The final site was a small A-frame structure that was the reputed meeting site of a satanic coven. The site had an "altar" with black candle wax on it, an incense burner, a crystal ball, chains, and several bird and cat carcasses scattered around outside. Others had also been to the site, as evidenced by the anti-satanic graffiti painted on the windows of the A-frame. The graffiti proclaimed God Rules and Down with Satan. When asked about this the officer said that local high school and college students knew the location of the A-frame.

We then contacted the Walworth County Sheriff's Department for further information. They maintained that there was no evidence of occult crime in the county. When asked about the Willow Road site, they stuck to the story that the animals in question were simply road kill.

Could there be a connection between these animal mutilations and the Beast of Bray Road? This investigation continues.

Source: Personal investigation by Todd Roll and others.

Note: The finding of dog carcasses along Willow Road is just one of many stories in our files that report the finding of multiple animal carcasses in a remote location. Are all these mass dumping grounds just that communal dumping grounds or something more sinister?

For example, an article in the Wisconsin State Journal, November 27, 1993, reported on a joint state Gaming Commission and town of Beloit police investigation into a wooded area in the 3900 block of Prairie Avenue after more than 50 carcasses of what appeared to be greyhounds were discovered. The dogs had all been skinned, and their ears cut off.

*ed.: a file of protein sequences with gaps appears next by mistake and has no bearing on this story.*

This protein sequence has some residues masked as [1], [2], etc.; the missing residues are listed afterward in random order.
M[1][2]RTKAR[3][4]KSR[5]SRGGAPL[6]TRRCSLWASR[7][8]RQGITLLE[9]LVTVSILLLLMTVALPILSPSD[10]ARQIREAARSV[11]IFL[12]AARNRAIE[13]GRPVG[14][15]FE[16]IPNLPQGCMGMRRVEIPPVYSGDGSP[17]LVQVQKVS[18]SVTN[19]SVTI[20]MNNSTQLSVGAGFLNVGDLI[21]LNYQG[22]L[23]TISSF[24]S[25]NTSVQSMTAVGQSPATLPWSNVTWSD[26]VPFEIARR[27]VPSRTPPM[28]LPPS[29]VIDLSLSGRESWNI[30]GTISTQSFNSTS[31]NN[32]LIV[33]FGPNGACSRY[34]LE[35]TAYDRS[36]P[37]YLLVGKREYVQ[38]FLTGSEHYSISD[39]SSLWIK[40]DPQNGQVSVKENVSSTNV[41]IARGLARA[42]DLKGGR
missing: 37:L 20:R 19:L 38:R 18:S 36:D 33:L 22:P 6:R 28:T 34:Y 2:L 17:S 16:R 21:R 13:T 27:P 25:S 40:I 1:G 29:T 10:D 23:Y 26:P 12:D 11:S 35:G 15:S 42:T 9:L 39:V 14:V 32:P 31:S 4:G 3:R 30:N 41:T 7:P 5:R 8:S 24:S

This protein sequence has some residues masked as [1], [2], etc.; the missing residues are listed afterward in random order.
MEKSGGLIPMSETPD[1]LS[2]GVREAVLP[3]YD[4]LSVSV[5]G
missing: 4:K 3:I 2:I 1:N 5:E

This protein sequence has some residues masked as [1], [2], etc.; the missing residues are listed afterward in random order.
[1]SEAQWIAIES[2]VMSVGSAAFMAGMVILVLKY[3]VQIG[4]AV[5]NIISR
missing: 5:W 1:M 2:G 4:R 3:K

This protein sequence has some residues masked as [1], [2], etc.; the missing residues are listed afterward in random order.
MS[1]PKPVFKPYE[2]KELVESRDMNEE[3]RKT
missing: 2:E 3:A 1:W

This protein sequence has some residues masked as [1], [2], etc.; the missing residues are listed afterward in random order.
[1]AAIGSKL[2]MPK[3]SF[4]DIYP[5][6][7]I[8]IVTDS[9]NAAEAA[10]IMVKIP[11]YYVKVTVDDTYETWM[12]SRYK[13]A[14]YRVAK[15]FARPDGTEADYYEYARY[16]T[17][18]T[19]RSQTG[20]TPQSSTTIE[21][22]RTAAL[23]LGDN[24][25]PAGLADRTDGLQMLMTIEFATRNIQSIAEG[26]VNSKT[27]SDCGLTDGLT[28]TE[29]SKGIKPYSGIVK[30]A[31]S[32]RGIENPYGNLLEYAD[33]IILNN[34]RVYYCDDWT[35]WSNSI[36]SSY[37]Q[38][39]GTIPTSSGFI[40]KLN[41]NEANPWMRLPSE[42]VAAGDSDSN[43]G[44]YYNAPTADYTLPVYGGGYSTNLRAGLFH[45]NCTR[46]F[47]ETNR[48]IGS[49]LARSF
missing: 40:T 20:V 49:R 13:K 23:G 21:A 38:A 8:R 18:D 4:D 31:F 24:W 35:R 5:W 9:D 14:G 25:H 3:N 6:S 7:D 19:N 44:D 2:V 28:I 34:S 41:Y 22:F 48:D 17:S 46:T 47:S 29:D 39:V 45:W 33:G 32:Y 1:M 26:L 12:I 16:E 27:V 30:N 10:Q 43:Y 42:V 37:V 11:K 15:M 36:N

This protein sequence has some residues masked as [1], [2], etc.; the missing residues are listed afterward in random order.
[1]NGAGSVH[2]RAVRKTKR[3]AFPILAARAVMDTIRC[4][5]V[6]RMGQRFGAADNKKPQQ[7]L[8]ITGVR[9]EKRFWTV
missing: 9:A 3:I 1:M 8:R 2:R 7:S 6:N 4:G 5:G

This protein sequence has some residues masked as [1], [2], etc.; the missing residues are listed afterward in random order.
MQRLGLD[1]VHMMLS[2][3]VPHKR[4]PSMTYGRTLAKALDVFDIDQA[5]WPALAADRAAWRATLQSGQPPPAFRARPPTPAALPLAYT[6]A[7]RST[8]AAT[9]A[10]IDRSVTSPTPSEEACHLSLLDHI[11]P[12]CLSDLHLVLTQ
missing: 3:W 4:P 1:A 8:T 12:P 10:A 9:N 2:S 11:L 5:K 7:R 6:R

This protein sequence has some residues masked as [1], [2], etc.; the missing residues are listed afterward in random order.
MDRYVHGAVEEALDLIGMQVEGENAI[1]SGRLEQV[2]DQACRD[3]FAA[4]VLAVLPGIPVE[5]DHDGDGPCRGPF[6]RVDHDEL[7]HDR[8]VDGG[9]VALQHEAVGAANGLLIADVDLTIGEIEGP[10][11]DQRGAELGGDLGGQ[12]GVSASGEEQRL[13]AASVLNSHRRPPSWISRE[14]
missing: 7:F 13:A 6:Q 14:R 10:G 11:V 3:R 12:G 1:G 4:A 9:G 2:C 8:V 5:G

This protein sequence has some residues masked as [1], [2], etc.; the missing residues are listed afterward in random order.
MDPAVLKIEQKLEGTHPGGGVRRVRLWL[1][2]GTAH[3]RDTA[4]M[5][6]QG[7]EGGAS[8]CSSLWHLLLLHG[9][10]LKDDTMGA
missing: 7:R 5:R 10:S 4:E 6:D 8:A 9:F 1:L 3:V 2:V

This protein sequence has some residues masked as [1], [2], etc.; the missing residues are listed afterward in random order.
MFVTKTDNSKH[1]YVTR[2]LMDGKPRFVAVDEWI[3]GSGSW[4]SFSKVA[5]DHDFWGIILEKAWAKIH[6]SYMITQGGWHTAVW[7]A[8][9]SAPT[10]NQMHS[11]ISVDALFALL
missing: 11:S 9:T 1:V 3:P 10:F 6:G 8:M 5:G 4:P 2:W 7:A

Evidence of cult depredations?

Not necessarily. Racing greyhounds frequently are tattooed in their ears; removal of the ears would make identification and hence ownership impossible. Speculation as to why the animals were skinned, however, was not stated. Brands? Coats and purses? Worse?

In this ugly event, both adult dogs and puppies were found in various stages of decomposition, all in piles of "five or six." Town of Beloit police said that an area trapper also sometimes dumped fox and coyote carcasses in the same area, indicating that perhaps some of the carcasses were wild animal remains.

The dog carcasses found along Willow Road may have died through mistreatment or non-ritualized abuse. We have many stories in our files of mistreated and abused animals, and in some cases, a dozen or more animals are found in the same home, malnourished, dehydrated, dying.

It may be that the dog carcasses found along Willow Road belong to the same sordid list of stories. But then, how to account for the decapitations and missing limbs, and specifically a left paw?

Unlike the greyhounds found in the Town of Beloit, the animals here were German Shepherds and Labs, non-racing dogs.

And what of the multiple piles of dogs, "five or six" to a pile, found along Prairie Avenue? Evidence of a pattern? Innocent or otherwise, whenever there's a pattern, we become interested, for the "official" explanation offered by the authorities may be obscuring more than it reveals.

Updated: February 27, 2000